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Soccer helps some young Hondurans to avoid gangs

Sunday - 5/25/2014, 11:30am  ET

In this Monday, March 3, 2014 photo, 11-year-old Maynor Ayala holds a soccer ball as he poses for a portrait before practice at his neighborhood's pitch in Progreso, Tegucigalpa, Honduras. Maynor allows himself to imagine going all the way to the World Cup one day, just like one of his heroes, Emilio Izaguirre, who will play in Brazil this summer on the Honduran national team. “I want to be a soccer player,” Maynor says. (AP Photo/Dario Lopez-Mills)

Associated Press

TEGUCIGALPA, Honduras (AP) -- From where he sits on a dusty soccer pitch between the fetid Choluteca River and four-lane Armed Forces Boulevard, 11-year-old Maynor Ayala can see only two ways out of the gang-controlled slums of the capital: on a professional soccer team, or in a cheap coffin.

Sweating and gulping water on a hot Saturday afternoon, he is euphoric after scoring a goal for the first time in weeks. Briefly, he allows himself to imagine going all the way to the World Cup one day, just like one of his heroes, Emilio Izaguirre, who will play in Brazil this summer on the Honduran national team. "I want to be a soccer player," Maynor says.

But as Maynor and his friends settle down on the rock-studded field, his boyish smile fades into hard talk. "My cousin was shot here on the field," Maynor says, miming a pistol with his thumb and index finger.

"Remember the taxi driver they executed here a while ago?" asks his 14-year-old friend, Marvin Cruz.

"We also went to see a body cut in pieces over there by the bridge," Maynor adds.

Their coach listens with despair as they tick off the dead. Luis Lopez, 45, who has used a wheelchair since a bicycle accident more than a decade ago, is working the kids hard every day but Sunday, hoping that the discipline of sport will keep them out of violent street gangs that dominate much of Tegucigalpa. His threadbare soccer program is modest compared to the challenges these children face: the pull of the streets, violence, poverty and drugs. But as for slum children from Brazil to Botswana, the game is also a lifeline.

Maynor, Marvin and the others seated on the ground are some of the kids who give the coach hope. Not the pot-smokers on the sidelines, not lost souls like 14-year-old Antony who don't stay in school. Luisito is teaching these boys and girls to play soccer, knowing that the real game for them is to stay alive.

"Why do you have to go look at the bodies?" he asks.

To Maynor, the answer seems perfectly obvious. "What if it's your father or brother or mother? You have to go see."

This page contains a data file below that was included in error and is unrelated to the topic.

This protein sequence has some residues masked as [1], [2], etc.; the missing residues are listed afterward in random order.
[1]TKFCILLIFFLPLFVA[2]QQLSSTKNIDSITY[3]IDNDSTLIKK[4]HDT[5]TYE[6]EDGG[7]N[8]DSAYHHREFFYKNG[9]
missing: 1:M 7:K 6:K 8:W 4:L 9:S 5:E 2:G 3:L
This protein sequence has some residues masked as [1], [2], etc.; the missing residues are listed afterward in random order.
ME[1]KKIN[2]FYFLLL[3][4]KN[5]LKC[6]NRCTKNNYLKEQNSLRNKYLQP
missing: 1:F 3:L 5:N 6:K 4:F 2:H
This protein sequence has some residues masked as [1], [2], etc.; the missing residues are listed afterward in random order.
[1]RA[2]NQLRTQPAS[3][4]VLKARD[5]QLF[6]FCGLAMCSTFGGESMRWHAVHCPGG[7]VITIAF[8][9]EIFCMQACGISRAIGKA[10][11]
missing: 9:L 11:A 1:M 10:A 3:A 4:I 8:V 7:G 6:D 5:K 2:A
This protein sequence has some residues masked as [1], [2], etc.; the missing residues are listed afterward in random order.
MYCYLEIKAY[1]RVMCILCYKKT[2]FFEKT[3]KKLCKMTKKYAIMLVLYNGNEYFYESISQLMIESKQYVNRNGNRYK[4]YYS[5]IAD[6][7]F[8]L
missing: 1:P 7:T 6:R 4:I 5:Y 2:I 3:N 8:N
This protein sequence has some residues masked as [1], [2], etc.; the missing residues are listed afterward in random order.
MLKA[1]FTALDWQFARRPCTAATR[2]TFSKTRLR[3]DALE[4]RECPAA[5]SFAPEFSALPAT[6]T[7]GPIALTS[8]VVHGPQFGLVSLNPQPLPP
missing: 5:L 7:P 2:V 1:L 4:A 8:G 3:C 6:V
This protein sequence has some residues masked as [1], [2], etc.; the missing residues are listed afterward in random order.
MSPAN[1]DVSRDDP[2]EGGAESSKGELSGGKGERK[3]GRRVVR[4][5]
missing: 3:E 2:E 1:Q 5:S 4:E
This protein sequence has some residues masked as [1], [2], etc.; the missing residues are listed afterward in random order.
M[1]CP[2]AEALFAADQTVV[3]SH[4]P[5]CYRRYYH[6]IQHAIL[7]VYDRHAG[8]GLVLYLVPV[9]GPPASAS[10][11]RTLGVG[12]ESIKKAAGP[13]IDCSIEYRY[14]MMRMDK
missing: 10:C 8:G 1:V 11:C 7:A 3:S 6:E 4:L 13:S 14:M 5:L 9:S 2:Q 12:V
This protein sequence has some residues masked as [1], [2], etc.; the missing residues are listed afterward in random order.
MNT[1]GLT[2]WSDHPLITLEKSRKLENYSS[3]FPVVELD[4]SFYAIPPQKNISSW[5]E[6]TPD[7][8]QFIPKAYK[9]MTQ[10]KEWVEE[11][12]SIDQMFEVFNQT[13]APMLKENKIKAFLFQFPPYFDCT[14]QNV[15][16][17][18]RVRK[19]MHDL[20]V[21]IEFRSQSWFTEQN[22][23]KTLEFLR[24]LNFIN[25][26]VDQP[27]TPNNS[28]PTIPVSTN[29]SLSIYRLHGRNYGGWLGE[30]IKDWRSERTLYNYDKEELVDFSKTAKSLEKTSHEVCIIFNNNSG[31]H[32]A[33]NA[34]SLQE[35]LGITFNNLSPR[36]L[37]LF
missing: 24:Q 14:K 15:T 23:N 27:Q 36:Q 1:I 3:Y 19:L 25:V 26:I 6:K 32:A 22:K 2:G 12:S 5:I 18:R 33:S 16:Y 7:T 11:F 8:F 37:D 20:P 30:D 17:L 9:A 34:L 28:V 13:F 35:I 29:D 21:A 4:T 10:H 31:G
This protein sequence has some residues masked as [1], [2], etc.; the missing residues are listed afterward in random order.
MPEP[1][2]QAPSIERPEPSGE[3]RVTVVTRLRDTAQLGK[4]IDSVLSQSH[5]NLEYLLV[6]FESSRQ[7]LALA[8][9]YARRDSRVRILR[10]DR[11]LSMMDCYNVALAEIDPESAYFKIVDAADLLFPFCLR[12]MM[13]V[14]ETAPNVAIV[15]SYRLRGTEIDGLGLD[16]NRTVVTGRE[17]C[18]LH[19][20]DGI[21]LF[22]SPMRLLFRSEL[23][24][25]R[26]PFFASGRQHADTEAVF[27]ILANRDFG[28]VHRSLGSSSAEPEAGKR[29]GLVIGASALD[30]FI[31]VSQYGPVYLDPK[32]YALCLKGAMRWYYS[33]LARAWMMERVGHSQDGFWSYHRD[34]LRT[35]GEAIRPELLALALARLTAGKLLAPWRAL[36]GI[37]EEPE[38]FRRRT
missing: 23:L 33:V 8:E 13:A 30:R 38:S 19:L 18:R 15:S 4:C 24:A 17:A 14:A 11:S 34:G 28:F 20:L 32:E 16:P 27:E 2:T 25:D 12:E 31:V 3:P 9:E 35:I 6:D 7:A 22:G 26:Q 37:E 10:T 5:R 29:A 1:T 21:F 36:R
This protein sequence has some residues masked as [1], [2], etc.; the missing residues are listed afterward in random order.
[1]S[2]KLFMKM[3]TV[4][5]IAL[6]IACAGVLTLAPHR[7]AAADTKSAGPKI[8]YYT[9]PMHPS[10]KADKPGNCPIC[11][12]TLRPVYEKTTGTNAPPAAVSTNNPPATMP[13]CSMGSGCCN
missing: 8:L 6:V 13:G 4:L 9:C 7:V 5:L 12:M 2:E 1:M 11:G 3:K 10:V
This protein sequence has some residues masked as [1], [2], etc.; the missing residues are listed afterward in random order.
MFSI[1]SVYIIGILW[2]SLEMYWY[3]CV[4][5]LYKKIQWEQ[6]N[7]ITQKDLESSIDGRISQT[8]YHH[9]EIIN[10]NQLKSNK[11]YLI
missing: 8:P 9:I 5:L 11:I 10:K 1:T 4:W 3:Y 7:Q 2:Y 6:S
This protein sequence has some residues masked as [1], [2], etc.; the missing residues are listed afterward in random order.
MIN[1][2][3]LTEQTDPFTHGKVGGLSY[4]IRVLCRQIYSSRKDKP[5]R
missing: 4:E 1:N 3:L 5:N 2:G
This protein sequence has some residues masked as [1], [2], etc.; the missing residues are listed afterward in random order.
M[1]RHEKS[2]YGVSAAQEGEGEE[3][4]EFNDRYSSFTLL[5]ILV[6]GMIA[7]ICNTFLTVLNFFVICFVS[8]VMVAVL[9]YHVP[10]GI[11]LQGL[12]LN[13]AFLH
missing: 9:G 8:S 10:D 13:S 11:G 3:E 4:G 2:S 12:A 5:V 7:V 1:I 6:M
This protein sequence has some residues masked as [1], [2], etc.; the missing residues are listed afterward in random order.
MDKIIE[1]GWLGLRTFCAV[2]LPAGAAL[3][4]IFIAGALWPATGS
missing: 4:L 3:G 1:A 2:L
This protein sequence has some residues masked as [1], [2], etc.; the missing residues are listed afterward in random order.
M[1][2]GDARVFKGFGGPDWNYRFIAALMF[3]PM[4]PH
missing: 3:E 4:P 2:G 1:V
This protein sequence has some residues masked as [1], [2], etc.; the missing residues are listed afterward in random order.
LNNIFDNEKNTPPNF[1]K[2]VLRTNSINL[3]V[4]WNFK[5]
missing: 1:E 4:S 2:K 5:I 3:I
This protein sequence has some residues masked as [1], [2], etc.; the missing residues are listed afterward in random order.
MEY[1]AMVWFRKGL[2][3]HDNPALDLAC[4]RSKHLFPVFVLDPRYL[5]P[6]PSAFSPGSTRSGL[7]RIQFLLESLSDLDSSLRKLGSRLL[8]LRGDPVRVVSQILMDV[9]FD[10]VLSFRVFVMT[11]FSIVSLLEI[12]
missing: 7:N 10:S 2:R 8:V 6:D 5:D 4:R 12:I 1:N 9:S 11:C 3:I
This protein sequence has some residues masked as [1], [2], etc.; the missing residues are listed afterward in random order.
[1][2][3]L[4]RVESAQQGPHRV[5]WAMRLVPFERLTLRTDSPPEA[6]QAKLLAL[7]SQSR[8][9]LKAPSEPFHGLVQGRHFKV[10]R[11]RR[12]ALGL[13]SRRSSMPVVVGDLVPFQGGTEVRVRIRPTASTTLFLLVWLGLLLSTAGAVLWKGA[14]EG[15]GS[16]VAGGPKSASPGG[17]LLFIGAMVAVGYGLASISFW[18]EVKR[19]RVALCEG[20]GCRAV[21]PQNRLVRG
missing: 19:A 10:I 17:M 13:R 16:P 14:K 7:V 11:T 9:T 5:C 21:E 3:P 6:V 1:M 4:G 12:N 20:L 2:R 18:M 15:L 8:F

He may not know the statistic -- that a child his age was shot to death every four days in Honduras last year, or that the odds only get worse as you grow older. But Maynor senses that the corpses in his neighborhood offer a glimpse of his future if he moves toward the gangs. He goes to see the bodies, he says, "because you think that next time it could be you there."


The neighborhood where Maynor lives is called Progreso, a name that mocks its dirt roads, open sewage canals and overcrowded houses with corrugated metal roofs that make a deafening racket in the rain. It sits downhill from a private golf course, surrounded by rival gang territories. There's a gated iron fence that its 100 families put up and lock at night to keep out criminals. Even so, Maynor and the other children hide inside after dark and sometimes hit the ground at the sound of gunfire.

In the daytime, dogs nose through piles of garbage on the roadsides. Along the banks of the Choluteca, children and adults alike dig through scum for sand they can sell to construction sites for about $2 per 100-pound bag. Vultures circle overhead.

The soccer pitch is built on a graveyard of victims of Hurricane Mitch, neighbors who were buried alive in mud as the hills collapsed around them in 1998 and whose bodies were never recovered. The field owes its stands and fence to the help of Jose de la Paz Herrera, known as "Chelato Ucles," the godfather of Honduran soccer. Chelato, 74, was the manager of the first Honduran national team ever to make it to the World Cup -- to Spain in 1982 -- and for that he became a national hero as well as a member of parliament for a time.

For years, Chelato has combed the slums of Honduras in search of talent like Izaguirre, 28, now a left defender for the Glasgow Celtic and one of just five Hondurans with a prized spot in a European league. Izaguirre lived in a neighborhood much like Progreso, one of the many battlefields between the warring Mara Salvatrucha and Barrio 18 gangs. He was recruited onto a team in the national federation, where Chelato spotted him. He went on to become a member of the Honduran national team that made it to the World Cup four years ago in South Africa.

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